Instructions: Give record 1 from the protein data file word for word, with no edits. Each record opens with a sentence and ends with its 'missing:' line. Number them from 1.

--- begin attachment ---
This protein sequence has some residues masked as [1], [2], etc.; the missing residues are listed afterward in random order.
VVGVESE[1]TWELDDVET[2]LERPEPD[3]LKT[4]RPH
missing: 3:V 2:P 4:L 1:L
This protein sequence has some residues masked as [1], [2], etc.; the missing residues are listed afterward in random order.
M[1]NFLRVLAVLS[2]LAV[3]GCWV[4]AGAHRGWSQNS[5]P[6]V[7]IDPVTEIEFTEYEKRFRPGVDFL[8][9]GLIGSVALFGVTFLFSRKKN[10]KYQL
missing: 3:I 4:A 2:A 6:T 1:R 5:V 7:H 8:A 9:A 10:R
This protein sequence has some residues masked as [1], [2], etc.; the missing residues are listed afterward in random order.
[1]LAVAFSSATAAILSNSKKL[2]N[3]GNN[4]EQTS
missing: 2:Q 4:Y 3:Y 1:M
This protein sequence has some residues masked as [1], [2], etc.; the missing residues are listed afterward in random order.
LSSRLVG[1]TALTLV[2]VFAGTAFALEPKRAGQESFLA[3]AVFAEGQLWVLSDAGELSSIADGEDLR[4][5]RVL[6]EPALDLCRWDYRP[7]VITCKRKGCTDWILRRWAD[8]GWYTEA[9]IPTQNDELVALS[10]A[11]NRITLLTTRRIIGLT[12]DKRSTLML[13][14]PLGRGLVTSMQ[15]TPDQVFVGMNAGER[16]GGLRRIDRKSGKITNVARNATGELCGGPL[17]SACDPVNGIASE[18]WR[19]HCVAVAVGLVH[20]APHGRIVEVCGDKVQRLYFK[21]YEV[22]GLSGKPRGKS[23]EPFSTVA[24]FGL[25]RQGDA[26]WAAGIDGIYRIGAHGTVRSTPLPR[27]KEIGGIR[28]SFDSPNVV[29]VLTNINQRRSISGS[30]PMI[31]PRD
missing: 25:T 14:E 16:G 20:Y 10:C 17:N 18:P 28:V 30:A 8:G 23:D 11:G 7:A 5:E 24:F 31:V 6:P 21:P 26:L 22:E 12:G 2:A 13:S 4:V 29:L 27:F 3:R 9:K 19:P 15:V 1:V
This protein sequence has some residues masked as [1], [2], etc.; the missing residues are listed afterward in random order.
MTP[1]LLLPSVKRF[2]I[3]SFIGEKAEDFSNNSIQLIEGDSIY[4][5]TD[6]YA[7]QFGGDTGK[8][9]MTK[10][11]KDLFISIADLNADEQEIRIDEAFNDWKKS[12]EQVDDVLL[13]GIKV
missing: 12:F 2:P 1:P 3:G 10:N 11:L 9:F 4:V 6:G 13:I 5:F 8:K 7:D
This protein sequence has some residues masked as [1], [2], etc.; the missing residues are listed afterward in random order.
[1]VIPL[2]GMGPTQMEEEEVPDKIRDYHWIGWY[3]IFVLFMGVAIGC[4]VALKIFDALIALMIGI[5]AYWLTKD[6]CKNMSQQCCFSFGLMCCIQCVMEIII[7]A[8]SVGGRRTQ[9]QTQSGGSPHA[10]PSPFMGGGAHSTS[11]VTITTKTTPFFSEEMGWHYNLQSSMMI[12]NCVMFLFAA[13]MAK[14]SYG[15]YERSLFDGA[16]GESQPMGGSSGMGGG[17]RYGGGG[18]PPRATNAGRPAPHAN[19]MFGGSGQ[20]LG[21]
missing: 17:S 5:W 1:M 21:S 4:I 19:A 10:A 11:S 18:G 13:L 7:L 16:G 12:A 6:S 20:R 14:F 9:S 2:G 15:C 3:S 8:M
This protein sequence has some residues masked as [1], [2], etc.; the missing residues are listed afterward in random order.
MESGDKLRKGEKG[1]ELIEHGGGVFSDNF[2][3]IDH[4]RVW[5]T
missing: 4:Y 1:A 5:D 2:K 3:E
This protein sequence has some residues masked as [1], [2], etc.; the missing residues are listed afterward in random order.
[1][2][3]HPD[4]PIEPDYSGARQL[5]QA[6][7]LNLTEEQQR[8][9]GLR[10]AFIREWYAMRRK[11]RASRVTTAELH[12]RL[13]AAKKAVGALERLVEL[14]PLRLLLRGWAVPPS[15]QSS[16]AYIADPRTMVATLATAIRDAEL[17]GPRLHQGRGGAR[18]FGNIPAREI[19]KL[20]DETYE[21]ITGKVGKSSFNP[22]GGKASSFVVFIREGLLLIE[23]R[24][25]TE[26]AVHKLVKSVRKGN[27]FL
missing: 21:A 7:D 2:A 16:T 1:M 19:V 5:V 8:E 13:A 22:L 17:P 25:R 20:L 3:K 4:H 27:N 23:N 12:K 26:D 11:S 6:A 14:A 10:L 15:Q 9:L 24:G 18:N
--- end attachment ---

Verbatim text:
This protein sequence has some residues masked as [1], [2], etc.; the missing residues are listed afterward in random order.
VVGVESE[1]TWELDDVET[2]LERPEPD[3]LKT[4]RPH
missing: 3:V 2:P 4:L 1:L